Recent heavy rain has pushed the Grand River to a level three times higher than normal. That has the Eaton County Sheriff's Office responding to several near-drowning incidents in the last week.
Couple the high water level with a current flowing at 7 miles an hour, and people have less time to react to hazards on the water.
Those conditions pushed a child in a kayak over the edge of one of the biggest dangers, a low-head dam in Eaton Rapid.
Retired Eaton Rapids Police Chief Paul Malewski, who now works as a kayaking instructor saw it all happen and rushed in to the water to help.
"He was bouncing off the face of the dam, theres no way to get out of those," Malewski said.
Both made it out safely, but it could have been much worse. Low-head dams are commonly referred to as "drowning machines." When a boat goes over the edge of one, the hydraulics of the water below pulls the boat back against the dam, with the pressure holding it under water.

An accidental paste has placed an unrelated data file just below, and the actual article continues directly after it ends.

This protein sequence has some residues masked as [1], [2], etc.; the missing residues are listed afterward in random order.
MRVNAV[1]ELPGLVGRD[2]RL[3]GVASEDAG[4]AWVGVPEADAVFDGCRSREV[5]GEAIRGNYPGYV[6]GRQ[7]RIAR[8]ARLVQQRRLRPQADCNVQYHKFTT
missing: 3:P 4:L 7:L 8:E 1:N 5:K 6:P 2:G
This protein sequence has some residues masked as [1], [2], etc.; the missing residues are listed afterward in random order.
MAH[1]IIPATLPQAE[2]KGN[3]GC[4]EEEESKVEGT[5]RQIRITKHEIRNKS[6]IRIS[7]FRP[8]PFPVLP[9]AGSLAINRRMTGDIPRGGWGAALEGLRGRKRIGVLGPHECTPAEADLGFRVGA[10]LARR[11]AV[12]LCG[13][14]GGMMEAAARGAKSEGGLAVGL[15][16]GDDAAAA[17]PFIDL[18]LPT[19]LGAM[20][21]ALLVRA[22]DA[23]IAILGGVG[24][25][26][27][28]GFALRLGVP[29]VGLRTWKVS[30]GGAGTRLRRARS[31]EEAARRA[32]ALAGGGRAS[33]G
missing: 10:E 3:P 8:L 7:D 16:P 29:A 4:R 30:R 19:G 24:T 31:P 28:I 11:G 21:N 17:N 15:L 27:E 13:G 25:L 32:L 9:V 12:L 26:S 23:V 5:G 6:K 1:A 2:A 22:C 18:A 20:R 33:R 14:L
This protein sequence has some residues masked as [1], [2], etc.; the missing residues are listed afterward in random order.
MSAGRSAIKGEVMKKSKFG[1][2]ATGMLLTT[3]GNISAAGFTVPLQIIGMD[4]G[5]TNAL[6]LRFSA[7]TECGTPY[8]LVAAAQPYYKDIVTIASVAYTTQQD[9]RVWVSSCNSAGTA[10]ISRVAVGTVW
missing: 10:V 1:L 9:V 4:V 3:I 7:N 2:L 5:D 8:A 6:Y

While Malewski, who now works at Highland River Adventures in Eaton Rapids, says the best rescue is using a line to pull a person out, there was nothing nearby so he had to jump into the water.
"You have to do what you have to do and I wasn't going to let the little boy drown," Malewski said.
Because the force of the water is so strong the only way out of a low-head dam is to swim parallel to the dam, but as Malewski knows that isn't easy.
The river conditions has the Eaton County Sheriff's Office urging people to be careful on the water, and it's not just dams they have to steer clear of.
"With the water being being deeper there's hidden obstructions with rocks and trees down and those change as the river flows the current moves them," said Deputy , who works in the Marine Division.
Deputies are also asking everyone on the water to wear flotation devices, and set a flow plan to let people now where you're going to be.
"Where you're going to put in at, where you're going to put out at, in a timeline so if something happens we know where to start and finish if we're looking for you and you do need help," said.
Steps that can help you avoid a problem before it's too late.
"You have to respect the water because the water is a dangerous place," Malewski said.